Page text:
For me, one of the easiest ways to make cakes personal and unique is to use fondant when decorating them. I’m a bit of a perfectionist and am never quite satisfied with my ability to pipe icing or use other methods of decorating, but I find that using fondant frees me to get creative and try new things. I’ve sculpted bears, built towers, crafted palm trees…you get the idea…and I, personally, find fondant easier to work with than buttercream….but I don’t always like the taste of it.
When many people think of using fondant, they consider two options: buying it or making marshmallow fondant. Both of these options can work well, but I’ve found that the first can be expensive (or gross, depending on the brand you buy…some of them just taste terrible) and the second makes my cakes taste too much like marshmallows. I mean, I like marshmallows in s’mores and hot chocolate, but on a cake I’ve worked hours to make? Not so much. So…I learned to make my own. And here’s how:
First, the recipe. It’s very simple and uses just a handful of ingredients. This is the recipe I use. It works beautifully…usually. Which brings me to a few things I’ve learned about making fondant yourself….
Sift the sugar. Let me say it again: sift the sugar.
The humidity in this lovely state of ours means that you CANNOT just measure your powdered sugar and be done. At times, the recipe calls for too much and, at times, too little. And a very humid day can be disastrous when you’re trying to make fondant. It’s kind of like divinity. What I have noticed is that I can make fondant while it’s raining but not right before it does.
If you make just one batch (or two at the most) at a time, a Kitchenaid mixer can handle almost all of the kneading. Three batches at once and that lifetime warranty might just mean something to you.
I don’t use clear vanilla in my fondant because, to me, it looks white enough without it. But, I feel the same about buttercream so there.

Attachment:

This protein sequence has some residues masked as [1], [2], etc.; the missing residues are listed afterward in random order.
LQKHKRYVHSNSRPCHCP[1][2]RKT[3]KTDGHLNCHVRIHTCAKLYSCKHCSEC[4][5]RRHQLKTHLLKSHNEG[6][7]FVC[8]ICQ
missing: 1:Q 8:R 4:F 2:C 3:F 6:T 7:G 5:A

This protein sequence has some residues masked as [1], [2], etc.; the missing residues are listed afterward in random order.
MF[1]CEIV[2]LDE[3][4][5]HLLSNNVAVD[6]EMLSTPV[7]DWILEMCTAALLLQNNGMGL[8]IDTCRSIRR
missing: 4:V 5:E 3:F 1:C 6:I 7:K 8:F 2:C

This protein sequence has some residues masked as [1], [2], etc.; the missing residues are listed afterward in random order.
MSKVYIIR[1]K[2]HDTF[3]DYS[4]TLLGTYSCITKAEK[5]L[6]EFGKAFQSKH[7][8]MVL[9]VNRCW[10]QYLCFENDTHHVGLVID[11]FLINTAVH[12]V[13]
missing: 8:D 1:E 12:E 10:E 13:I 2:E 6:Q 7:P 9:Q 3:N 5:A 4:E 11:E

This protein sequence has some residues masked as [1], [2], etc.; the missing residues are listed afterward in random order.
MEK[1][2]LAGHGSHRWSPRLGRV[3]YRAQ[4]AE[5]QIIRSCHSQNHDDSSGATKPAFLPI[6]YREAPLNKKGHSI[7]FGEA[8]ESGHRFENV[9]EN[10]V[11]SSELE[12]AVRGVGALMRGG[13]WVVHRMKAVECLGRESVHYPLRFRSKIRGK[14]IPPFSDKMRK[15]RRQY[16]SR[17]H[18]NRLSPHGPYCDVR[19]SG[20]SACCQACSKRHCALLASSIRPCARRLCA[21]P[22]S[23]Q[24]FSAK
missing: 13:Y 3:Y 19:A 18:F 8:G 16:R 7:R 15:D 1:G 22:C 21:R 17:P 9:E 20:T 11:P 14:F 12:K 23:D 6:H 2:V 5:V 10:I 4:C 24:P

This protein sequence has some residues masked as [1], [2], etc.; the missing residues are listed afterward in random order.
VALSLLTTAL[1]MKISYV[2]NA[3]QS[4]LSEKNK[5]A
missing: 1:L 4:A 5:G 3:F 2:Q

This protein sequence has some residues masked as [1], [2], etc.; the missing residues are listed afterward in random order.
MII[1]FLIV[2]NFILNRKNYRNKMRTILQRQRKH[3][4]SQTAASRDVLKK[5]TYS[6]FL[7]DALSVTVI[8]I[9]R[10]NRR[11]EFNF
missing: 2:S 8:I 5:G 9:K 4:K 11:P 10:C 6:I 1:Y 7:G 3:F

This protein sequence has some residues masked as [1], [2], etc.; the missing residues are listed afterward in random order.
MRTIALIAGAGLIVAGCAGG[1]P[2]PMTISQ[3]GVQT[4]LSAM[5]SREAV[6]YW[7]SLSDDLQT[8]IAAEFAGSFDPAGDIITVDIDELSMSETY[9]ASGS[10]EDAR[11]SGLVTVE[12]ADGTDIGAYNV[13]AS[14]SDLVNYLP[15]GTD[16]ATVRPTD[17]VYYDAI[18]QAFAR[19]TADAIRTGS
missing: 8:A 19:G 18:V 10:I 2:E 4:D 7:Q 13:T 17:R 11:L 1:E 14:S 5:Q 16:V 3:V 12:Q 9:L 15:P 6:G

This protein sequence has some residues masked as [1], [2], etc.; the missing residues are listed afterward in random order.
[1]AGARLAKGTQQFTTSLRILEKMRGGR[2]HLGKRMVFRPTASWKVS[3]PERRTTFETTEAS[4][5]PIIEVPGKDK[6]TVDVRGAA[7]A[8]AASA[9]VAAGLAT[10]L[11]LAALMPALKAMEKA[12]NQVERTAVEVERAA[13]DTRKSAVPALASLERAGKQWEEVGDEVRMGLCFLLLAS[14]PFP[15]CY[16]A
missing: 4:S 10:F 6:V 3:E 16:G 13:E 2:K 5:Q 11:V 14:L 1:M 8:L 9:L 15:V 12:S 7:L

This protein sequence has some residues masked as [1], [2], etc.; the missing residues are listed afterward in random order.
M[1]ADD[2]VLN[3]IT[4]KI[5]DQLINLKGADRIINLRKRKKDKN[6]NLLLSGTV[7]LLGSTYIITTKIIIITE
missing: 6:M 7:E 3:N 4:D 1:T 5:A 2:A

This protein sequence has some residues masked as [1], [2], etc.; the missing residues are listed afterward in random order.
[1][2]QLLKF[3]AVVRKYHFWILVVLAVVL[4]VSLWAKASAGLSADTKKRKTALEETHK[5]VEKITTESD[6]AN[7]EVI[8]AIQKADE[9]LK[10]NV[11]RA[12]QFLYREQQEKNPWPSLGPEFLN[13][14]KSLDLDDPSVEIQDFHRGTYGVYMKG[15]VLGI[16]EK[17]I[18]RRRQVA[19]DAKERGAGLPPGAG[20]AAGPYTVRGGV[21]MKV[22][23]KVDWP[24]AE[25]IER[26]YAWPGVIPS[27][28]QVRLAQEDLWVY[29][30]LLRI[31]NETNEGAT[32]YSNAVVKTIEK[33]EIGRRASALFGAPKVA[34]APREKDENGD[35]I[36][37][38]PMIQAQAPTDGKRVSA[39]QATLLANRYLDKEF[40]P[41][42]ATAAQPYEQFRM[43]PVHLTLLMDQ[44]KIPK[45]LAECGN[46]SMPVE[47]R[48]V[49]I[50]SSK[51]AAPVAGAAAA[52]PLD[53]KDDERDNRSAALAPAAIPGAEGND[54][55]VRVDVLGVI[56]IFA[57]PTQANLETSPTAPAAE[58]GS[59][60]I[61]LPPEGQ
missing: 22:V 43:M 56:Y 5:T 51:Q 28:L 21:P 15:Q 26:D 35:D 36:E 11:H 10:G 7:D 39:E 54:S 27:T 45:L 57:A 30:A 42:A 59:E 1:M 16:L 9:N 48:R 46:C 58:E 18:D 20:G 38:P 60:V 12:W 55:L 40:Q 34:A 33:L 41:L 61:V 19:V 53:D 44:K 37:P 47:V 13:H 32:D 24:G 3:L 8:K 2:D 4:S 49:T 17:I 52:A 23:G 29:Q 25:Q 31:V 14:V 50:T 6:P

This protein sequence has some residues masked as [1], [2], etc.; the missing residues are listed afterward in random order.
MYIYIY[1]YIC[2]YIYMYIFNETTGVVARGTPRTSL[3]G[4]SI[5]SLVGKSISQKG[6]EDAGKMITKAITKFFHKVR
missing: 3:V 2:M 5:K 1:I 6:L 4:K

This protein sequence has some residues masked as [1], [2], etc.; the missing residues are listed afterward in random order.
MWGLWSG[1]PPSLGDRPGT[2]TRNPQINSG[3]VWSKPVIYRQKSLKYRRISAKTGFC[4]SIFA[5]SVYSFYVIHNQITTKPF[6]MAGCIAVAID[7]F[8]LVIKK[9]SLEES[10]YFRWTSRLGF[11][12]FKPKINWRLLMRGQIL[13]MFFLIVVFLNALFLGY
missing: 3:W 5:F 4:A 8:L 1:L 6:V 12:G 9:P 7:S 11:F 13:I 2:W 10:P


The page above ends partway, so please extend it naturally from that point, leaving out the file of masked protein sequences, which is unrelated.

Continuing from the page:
When coloring fondant, put a little shortening on your hands. It will help keep you from looking like you dyed them, but too much will cause your fondant to get weird and develop a swiss cheese type appearance. This usually happens when I make black fondant. I always use too much because I have to keep adding more color, which reminds me….
Americolor Super Red and Super Black. They color fondant quickly and will get a bit darker as the fondant dries so you don’t have to use quite as much. Love it!
The fondant will only be as smooth as the icing that’s under it so smooth that cake pretty well before you cover it in fondant. Then relax and don’t worry too much over the imperfections. (or at least try not to.)
When covering the cake, smooth the top, then go around the cake pushing upward and smoothing at the same time. As you smooth, you can gently pull the bottom outward, then push the fondant above it upward to avoid creases at the bottom. I have recently found that lifting the cake in one hand and allowing the fondant to drape off the cake boardhelps you cut a clean line at the bottom of the cake board using the board itself to cut the fondant. (Thank you, Food Network Challenge!) And, I realize that these directions are probably pretty difficult to follow so watch this video to see how it’s done. And then practice. It really does just take practice.
If you’re like me, you might use too much powdered sugar as you roll out the fondant and form shapes, etc. I keep a set of paintbrushes in my cake decorating drawer reserved specifically for working with fondant. If a decoration I’ve added has some powdered sugar on it, I use a very slightly damp brush and clean it off. At other times, I use a brush to add a luster dust. A dry brush is wonderful for sweeping away crumbs or helping tuck bits of fondant in or under other decorations.
And, the biggest tip I can give you about working with fondant? Don’t be scared of it. Once you get the hang of covering the cake, chances are you’ll find that the ways you decorate with it are only limited by your imagination…. and your time!
Oh, and if you don’t want a cake totally covered in fondant, just use it to add decorations to a cake that’s iced.
Later this week, I’ll share with you my latest cake creation….Enjoy!